Mary Ellen Bonomo came up with the name.
Anthony Bonomo and Vincent Viola had the goal and helped with a plan.
Todd Pletcher knew how to get it done.
Always Dreaming did all the rest.
The lightly raced 3-year-old colt took the lead on the backstretch and seemed to have everything under control as he became the 143rd winner of the Kentucky Derby on Saturday.
He won by 2 3/4 lengths over Lookin At Lee, who could never really make a charge at him. Battle Of Midway, trained by Jerry Hollendorfer and ridden by Flavien Prat, finished five lengths behind Lookin At Lee in third.
It was trainer Pletcher's second Derby win in 48 starts. He had two other starters in the race — Tapwrit, who finished sixth, and Patch, the one-eyed horse who finished 14th.
"I knew we had a big shot with this horse and I was hoping it would happen," Pletcher said. "The trip unfolded not exactly the way we had planned. We knew for sure we didn't want to be behind a wall of horses and that turned out OK."
Always Dreaming, ridden by John Velazquez, broke on top but surrendered the lead to State Of Honor going into the first turn. State Of Honor kept the lead until midway down the backstretch when Always Dreaming, who had been exclusively on the rail, moved outside him and took the lead and returned to the rail.
The first quarter went in 22.70 seconds and the half mile in 46.53 as the crowd of 158,070 cheered.
Battle Of Midway and Irish War Cry went when Always Dreaming moved but never headed him. Entering the homestretch Always Dreaming found his stride and it was clear he wasn't going to be caught on the muddy Churchill Downs surface.
Even though Always Dreaming was the favorite in the 1 1/4-mile race, the lack of a true superhorse brought better-than-average payoffs.
Always Dreaming paid $11.40 to win, $7.20 to place and $5.80 to show. Lookin At Lee paid $20.20 and $15.20. Battle Of Midway paid $20.80.
Classic Empire, the morning-line favorite, finished fourth. Another heavily bet colt, McCraken, was eighth. Second-favorite Irish War Cry was 10th.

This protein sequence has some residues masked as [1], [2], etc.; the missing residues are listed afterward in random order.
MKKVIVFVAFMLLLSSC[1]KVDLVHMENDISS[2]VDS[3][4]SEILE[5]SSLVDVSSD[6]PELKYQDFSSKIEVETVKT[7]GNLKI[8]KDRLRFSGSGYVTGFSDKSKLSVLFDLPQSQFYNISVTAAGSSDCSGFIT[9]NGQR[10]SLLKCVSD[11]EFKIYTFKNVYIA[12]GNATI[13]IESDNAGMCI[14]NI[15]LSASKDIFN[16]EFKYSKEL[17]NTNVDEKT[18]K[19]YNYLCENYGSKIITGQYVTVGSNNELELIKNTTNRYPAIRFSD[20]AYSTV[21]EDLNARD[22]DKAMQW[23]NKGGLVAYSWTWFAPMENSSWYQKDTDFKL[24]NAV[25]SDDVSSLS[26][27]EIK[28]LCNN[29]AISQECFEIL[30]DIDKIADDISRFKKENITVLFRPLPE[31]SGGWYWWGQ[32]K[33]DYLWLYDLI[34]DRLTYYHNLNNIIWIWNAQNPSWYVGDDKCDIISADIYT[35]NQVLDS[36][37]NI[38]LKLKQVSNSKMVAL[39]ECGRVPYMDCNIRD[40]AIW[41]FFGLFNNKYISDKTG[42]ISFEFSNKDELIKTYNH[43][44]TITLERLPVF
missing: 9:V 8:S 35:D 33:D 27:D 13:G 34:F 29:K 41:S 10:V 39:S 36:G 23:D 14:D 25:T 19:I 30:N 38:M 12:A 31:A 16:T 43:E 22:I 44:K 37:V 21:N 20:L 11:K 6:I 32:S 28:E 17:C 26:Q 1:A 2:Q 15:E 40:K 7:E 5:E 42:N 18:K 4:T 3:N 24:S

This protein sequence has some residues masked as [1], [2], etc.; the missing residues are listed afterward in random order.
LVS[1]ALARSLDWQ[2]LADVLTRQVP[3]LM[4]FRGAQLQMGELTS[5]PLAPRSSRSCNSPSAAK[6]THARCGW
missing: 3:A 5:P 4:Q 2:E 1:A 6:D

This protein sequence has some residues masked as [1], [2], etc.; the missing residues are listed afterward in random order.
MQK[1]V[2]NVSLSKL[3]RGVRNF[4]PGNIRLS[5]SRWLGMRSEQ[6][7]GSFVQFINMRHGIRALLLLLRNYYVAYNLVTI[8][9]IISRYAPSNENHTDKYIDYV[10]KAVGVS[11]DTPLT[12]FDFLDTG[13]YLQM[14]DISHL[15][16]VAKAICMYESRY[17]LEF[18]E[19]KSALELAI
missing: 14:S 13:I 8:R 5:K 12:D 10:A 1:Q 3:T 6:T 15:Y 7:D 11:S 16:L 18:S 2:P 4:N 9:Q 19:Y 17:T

The other California-based horses besides Battle Of Midway were Gormley (9th), Sonneteer (16th) and Irap (18th).
"This is the best horse Todd and I have ever come to the Kentucky Derby with," Velazquez said. "Nothing against all the others, but this was the best horse. I got a good position early and then he relaxed. When we hit the quarter pole, I asked him and he responded. He did it himself from there."
Always Dreaming hadn't run a stakes race until he won the Florida Derby. In fact, he had won only in Florida, winning a race at Tampa Bay Downs and another at Gulfstream. His career started with third at Belmont and a second at Saratoga.
"Mr. Bonomo, Mr. Viola and all of us had talked about a game plan a long time ago, back before we decided to run him in a maiden race in Tampa," Pletcher said. "We were going there with a plan of, hopefully, ending up here,"
The colt was bought as a yearling by Bonomo for $350,000 at the Keeneland September sale and Viola later joined the partnership.
But the story of the guys who bought him started long before that.
Bonomo and Viola were kids from Brooklyn who liked to sneak into Aqueduct racetrack with $6 in their pocket, begging an adult to place a bet for them.
"They would ask me how old I was," Bonomo said of when he was 15. "I told them I was 27."
The begging and brokenness have long stopped as Bonomo owns a giant malpractice insurance company in New York. He was recently a witness in a state corruption case involving the head of the state senate.
Viola owns the NHL's Florida Panthers, among other things. A former Army Ranger, he was President Trump's first choice for Secretary of the Army, but Viola withdrew his name when he couldn't untangle some conflicts of interest.
"We've won a lot of Kentucky Derbies," Bonomo said. "But never in reality. We just knew when we got together that something special was going to happen."
Bonomo and Viola wear their Brooklyn on their sleeves.
Entering the postrace news conference, Viola yelled, "How about that Always Dreaming?" and started clapping.
Bonomo, trailing a few feet behind, pointed at Pletcher and said: "Who is that guy?"
At one point the microphone was turned over to Mary Ellen Bonomo to explain the name, and Anthony's wife was briefly overcome with emotion before talking.
"I just always daydreamed," she said. "And I said, 'Why don't we just name it Dreaming?' Everybody dreams of something whether it's a big event or special day, the birth of their child, winning the Kentucky Derby. … When this horse has its first baby, we will name it Keep On Dreaming."
The next stop on the Always Dreaming dream tour is in two weeks at the Preakness. It's a place where in the last 20 years, the Triple Crown dream has continued for 10 of the horses. It's also where it ended for 10 horses.
5:15 p.m.: This article has been updated with details of the race as well as quotes.